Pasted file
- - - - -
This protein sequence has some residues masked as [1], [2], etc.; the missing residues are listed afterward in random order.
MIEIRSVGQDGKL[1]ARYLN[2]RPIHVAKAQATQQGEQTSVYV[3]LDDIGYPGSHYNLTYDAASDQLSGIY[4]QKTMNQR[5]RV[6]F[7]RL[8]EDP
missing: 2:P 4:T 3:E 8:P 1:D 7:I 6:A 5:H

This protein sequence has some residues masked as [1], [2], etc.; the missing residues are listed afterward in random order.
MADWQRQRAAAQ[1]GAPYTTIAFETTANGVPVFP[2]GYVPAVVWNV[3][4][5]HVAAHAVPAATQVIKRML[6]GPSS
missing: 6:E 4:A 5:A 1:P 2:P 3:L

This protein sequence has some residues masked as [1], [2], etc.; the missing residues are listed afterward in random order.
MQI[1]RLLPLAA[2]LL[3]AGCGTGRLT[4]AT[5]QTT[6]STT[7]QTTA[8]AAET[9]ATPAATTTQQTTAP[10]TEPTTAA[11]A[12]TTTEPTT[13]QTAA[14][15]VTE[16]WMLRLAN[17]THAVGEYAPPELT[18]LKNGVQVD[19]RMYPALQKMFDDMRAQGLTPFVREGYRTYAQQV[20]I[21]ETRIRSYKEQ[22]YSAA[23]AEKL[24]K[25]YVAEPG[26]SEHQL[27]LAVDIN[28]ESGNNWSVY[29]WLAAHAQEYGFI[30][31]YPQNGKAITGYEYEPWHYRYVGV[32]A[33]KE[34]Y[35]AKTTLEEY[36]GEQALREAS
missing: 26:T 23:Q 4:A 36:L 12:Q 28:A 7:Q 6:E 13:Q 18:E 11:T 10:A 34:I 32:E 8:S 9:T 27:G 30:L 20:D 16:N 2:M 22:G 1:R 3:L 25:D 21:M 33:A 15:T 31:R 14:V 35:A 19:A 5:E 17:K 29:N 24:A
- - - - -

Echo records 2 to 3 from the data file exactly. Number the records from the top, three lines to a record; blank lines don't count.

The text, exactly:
This protein sequence has some residues masked as [1], [2], etc.; the missing residues are listed afterward in random order.
MADWQRQRAAAQ[1]GAPYTTIAFETTANGVPVFP[2]GYVPAVVWNV[3][4][5]HVAAHAVPAATQVIKRML[6]GPSS
missing: 6:E 4:A 5:A 1:P 2:P 3:L

This protein sequence has some residues masked as [1], [2], etc.; the missing residues are listed afterward in random order.
MQI[1]RLLPLAA[2]LL[3]AGCGTGRLT[4]AT[5]QTT[6]STT[7]QTTA[8]AAET[9]ATPAATTTQQTTAP[10]TEPTTAA[11]A[12]TTTEPTT[13]QTAA[14][15]VTE[16]WMLRLAN[17]THAVGEYAPPELT[18]LKNGVQVD[19]RMYPALQKMFDDMRAQGLTPFVREGYRTYAQQV[20]I[21]ETRIRSYKEQ[22]YSAA[23]AEKL[24]K[25]YVAEPG[26]SEHQL[27]LAVDIN[28]ESGNNWSVY[29]WLAAHAQEYGFI[30][31]YPQNGKAITGYEYEPWHYRYVGV[32]A[33]KE[34]Y[35]AKTTLEEY[36]GEQALREAS
missing: 26:T 23:Q 4:A 36:L 12:Q 28:A 7:Q 6:E 13:Q 18:E 11:T 10:A 34:I 32:E 8:S 9:T 27:G 30:L 20:D 16:N 2:M 22:G 1:R 3:L 25:D 21:M 33:A 15:T 31:R 14:V 35:A 19:A 5:E 17:K 29:N 24:A